Talkin' National Security, Talkin' Climate Change

(For those too busy to read to the end of this post, the news take-away is this: the Pentagon’s Quadrennial Defense Review, to be presented to Congress today, declares global warming a “destabilizing force,” one that will place “a burden on civilian institutions and militaries around the world.” The need for a clean energy bill is about health, jobs, agriculture, poverty, and the environment, but there are many unique reasons why, perhaps above all, it is about national security. But don't take my word for it - the Pentagon says so.)

According to Mother Jones, conservative word-meister Frank Luntz’s latest project is to help pass a national clean energy bill. His message to environmentalists is that the best way to help fight climate change is to stop talking about climate change and instead frame the solution in non-environmental terms – not “green jobs,” but “American jobs.”

Luntz's report, "The Language of a Clean Energy Economy," finds that the majority of the public across the political spectrum is convinced that global warming is happening and caused at least in part by humans. But, Luntz says, talking about the problem won't win support for the legislation that would solve it. Among both Democrats and Republicans polled by his firm, addressing climate change was the least important reason to support a cap-and-trade policy.

So what should environmentalists say instead? Luntz suggests less talk of dying polar bears and more emphasis on how legislation will create jobs, make the planet healthier and decrease US dependence on foreign oil. Advocates should emphasize words like "cleaner," "healthier," and "safer";  scrap "green jobs" in favor of "American jobs," and ditch terms like "sustainability" and "carbon neutral" altogether. "It doesn't matter if there is or isn't climate change," he said. "It's still in America's best interest to develop new sources of energy that are clean, reliable, efficient and safe."

The Big Picture

Luntz’s advice is not just stylistic; it is also substantive. I love this earth as it existed before and will exist after us, but there’s far more at stake here than the environmental nature of creation. The drive for clean energy legislation is about health: coal-fired power plants kill 24,000 Americans and cause 550,000 asthma attacks each year. It is about the economy: Renewable energy legislation could create at least 1.7 million jobs. It is about agriculture: If climate change continues unabated, the Midwest will warm more than any other part of the country, bringing deep drought and harmful insects to America’s breadbasket. It is about poverty: Third world nations are unequipped to handle the looming refugee crises and water shortages that will inevitably come with climate change.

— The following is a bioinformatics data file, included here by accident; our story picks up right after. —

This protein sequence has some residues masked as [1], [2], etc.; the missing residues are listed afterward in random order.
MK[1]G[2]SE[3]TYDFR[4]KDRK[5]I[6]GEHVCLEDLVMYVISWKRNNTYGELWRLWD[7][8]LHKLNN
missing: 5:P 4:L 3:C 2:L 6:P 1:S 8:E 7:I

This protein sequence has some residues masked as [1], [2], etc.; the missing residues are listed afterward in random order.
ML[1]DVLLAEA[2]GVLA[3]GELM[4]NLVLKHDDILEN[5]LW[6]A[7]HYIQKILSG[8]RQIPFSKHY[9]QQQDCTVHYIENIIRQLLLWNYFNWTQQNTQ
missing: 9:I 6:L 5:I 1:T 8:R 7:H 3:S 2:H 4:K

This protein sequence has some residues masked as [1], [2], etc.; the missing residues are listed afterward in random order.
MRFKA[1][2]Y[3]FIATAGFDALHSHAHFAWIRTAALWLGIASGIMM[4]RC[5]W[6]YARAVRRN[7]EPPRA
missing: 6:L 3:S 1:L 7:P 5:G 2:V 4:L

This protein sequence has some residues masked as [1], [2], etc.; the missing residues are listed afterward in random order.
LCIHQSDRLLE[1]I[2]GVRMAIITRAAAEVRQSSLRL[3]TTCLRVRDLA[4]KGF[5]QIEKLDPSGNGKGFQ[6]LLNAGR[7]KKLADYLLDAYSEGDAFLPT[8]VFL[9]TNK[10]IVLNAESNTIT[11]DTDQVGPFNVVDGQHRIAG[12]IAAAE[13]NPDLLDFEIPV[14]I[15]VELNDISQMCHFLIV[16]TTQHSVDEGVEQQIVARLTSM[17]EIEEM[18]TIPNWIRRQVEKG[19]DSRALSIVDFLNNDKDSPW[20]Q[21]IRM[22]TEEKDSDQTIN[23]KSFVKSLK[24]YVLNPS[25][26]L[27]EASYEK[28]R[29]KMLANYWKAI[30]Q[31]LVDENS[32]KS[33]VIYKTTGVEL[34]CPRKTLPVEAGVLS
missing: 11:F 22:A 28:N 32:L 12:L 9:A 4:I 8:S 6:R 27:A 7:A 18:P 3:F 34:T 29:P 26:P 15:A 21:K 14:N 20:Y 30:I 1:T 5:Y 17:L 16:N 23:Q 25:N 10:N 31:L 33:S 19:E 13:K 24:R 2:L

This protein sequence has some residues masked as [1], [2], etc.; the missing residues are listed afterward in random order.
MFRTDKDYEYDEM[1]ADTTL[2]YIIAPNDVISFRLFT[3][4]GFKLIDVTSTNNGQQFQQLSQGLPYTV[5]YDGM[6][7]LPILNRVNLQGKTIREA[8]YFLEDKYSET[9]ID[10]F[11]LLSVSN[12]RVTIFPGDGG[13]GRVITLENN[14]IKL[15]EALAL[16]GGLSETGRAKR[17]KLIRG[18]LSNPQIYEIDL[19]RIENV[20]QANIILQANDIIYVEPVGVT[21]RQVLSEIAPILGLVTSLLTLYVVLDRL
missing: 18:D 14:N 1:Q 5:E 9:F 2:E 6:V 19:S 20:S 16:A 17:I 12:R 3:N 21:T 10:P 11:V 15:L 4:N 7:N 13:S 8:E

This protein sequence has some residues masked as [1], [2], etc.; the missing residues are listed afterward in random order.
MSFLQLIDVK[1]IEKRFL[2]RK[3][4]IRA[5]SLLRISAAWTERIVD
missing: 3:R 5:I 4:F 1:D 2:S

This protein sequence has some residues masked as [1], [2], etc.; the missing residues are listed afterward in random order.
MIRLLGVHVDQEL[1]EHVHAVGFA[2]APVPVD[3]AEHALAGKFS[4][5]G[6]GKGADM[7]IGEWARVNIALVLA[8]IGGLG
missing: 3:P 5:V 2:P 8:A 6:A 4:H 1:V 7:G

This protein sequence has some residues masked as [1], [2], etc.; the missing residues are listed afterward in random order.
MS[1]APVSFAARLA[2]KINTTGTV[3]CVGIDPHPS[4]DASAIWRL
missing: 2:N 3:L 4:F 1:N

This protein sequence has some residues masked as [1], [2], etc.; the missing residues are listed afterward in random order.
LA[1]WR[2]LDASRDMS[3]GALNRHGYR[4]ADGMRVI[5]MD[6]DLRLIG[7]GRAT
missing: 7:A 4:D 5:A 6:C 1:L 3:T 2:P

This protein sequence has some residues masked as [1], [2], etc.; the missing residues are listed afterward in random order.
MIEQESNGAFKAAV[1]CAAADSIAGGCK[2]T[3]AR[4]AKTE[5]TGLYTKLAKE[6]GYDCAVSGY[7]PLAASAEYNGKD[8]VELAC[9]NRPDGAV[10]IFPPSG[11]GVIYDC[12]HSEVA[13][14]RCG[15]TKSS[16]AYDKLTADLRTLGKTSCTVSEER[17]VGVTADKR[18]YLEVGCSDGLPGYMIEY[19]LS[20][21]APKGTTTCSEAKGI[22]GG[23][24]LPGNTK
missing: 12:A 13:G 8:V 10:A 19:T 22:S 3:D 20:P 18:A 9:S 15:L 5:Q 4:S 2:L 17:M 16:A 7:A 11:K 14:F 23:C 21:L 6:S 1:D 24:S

National Security

Perhaps most important to the American mindset is that clean energy legislation is about national security. The threat posed by our addiction to foreign oil is well known. Water, however, could soon replace oil as the scarcest commodity in the Middle East and Africa, sparking brutal water wars – and where there are wars, there are often U.S. peacekeepers. The CIA began collecting intelligence on climate change last year, and the Navy is concerned both with the current effects of warmer waters on submarine sonar and the future prospect of more waters to guard thanks to melting Arctic sea ice. Our greatest competitor on the international stage, China, is well ahead of us in the development of its clean energy industry, and Chevy Volt batteries are made in Korea.

And yet for all that, the biggest national security-climate change news came out only yesterday. In its Quadrennial Defense Review, the Pentagon has declared global warming to be a “destabilizing force,” warning that at least 30 U.S. military installations are threatened by rising sea levels, an increased number of disasters will stretch our humanitarian missions thin, and more. The Guardian reports: